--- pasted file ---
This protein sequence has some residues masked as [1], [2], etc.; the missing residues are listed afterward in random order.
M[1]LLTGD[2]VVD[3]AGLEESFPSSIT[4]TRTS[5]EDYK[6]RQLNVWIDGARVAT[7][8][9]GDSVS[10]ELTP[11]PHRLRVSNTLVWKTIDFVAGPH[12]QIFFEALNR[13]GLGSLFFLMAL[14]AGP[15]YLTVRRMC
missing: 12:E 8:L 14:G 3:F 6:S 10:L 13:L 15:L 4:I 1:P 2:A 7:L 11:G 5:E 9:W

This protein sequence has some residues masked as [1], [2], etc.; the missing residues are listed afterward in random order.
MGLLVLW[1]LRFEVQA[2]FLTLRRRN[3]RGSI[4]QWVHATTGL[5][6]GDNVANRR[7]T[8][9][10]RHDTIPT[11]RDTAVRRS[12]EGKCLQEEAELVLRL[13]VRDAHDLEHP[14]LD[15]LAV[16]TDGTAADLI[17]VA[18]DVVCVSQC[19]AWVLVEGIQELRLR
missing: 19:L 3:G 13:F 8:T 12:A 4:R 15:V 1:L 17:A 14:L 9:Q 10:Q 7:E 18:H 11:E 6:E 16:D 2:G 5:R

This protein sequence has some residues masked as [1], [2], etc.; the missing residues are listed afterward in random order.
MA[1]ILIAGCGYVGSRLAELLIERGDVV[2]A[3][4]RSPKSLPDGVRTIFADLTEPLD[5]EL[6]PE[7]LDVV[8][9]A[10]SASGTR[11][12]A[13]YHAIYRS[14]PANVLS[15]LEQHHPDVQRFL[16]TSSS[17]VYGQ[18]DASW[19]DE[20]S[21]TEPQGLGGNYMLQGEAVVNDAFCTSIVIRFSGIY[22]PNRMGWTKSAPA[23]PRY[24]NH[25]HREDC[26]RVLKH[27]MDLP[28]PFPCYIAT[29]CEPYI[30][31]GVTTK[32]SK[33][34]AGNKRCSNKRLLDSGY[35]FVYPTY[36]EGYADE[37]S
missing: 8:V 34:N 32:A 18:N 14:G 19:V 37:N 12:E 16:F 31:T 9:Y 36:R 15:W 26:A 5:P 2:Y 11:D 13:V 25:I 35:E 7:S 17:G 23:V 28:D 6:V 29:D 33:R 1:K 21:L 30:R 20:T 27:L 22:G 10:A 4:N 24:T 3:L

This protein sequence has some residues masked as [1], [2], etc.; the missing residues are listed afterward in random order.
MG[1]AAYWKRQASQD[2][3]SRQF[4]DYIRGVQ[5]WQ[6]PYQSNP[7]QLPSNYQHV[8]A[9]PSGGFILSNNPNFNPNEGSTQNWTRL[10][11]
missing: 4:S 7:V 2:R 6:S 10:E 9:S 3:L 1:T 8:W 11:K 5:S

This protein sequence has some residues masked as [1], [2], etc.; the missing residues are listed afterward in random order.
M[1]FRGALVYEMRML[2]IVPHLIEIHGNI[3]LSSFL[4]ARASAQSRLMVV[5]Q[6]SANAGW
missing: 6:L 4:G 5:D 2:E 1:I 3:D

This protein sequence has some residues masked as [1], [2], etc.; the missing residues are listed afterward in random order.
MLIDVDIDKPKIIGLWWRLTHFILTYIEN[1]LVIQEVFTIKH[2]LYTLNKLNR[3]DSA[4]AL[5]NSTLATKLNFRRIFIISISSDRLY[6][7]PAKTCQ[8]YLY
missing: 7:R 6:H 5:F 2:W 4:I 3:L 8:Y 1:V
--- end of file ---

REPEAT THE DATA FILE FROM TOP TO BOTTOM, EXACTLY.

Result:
This protein sequence has some residues masked as [1], [2], etc.; the missing residues are listed afterward in random order.
M[1]LLTGD[2]VVD[3]AGLEESFPSSIT[4]TRTS[5]EDYK[6]RQLNVWIDGARVAT[7][8][9]GDSVS[10]ELTP[11]PHRLRVSNTLVWKTIDFVAGPH[12]QIFFEALNR[13]GLGSLFFLMAL[14]AGP[15]YLTVRRMC
missing: 12:E 8:L 14:G 3:F 6:S 10:L 13:L 15:L 4:I 1:P 2:A 7:L 11:G 5:E 9:W

This protein sequence has some residues masked as [1], [2], etc.; the missing residues are listed afterward in random order.
MGLLVLW[1]LRFEVQA[2]FLTLRRRN[3]RGSI[4]QWVHATTGL[5][6]GDNVANRR[7]T[8][9][10]RHDTIPT[11]RDTAVRRS[12]EGKCLQEEAELVLRL[13]VRDAHDLEHP[14]LD[15]LAV[16]TDGTAADLI[17]VA[18]DVVCVSQC[19]AWVLVEGIQELRLR
missing: 19:L 3:G 13:F 8:T 12:A 4:R 15:V 1:L 17:A 14:L 9:Q 10:Q 7:E 18:H 11:E 6:E 16:D 2:G 5:R

This protein sequence has some residues masked as [1], [2], etc.; the missing residues are listed afterward in random order.
MA[1]ILIAGCGYVGSRLAELLIERGDVV[2]A[3][4]RSPKSLPDGVRTIFADLTEPLD[5]EL[6]PE[7]LDVV[8][9]A[10]SASGTR[11][12]A[13]YHAIYRS[14]PANVLS[15]LEQHHPDVQRFL[16]TSSS[17]VYGQ[18]DASW[19]DE[20]S[21]TEPQGLGGNYMLQGEAVVNDAFCTSIVIRFSGIY[22]PNRMGWTKSAPA[23]PRY[24]NH[25]HREDC[26]RVLKH[27]MDLP[28]PFPCYIAT[29]CEPYI[30][31]GVTTK[32]SK[33][34]AGNKRCSNKRLLDSGY[35]FVYPTY[36]EGYADE[37]S
missing: 8:V 34:N 32:A 18:N 14:G 19:V 37:N 12:E 16:F 31:T 9:Y 36:R 15:W 26:A 5:P 2:Y 11:D 13:V 25:I 35:E 7:S 17:G 23:V 28:D 6:V 29:D 33:R 1:K 21:L 30:R 20:T 27:L 22:G 10:A 4:N 24:T 3:L

This protein sequence has some residues masked as [1], [2], etc.; the missing residues are listed afterward in random order.
MG[1]AAYWKRQASQD[2][3]SRQF[4]DYIRGVQ[5]WQ[6]PYQSNP[7]QLPSNYQHV[8]A[9]PSGGFILSNNPNFNPNEGSTQNWTRL[10][11]
missing: 4:S 7:V 2:R 6:S 10:E 9:S 3:L 1:T 8:W 11:K 5:S

This protein sequence has some residues masked as [1], [2], etc.; the missing residues are listed afterward in random order.
M[1]FRGALVYEMRML[2]IVPHLIEIHGNI[3]LSSFL[4]ARASAQSRLMVV[5]Q[6]SANAGW
missing: 6:L 4:G 5:D 2:E 1:I 3:D

This protein sequence has some residues masked as [1], [2], etc.; the missing residues are listed afterward in random order.
MLIDVDIDKPKIIGLWWRLTHFILTYIEN[1]LVIQEVFTIKH[2]LYTLNKLNR[3]DSA[4]AL[5]NSTLATKLNFRRIFIISISSDRLY[6][7]PAKTCQ[8]YLY
missing: 7:R 6:H 5:F 2:W 4:I 3:L 8:Y 1:V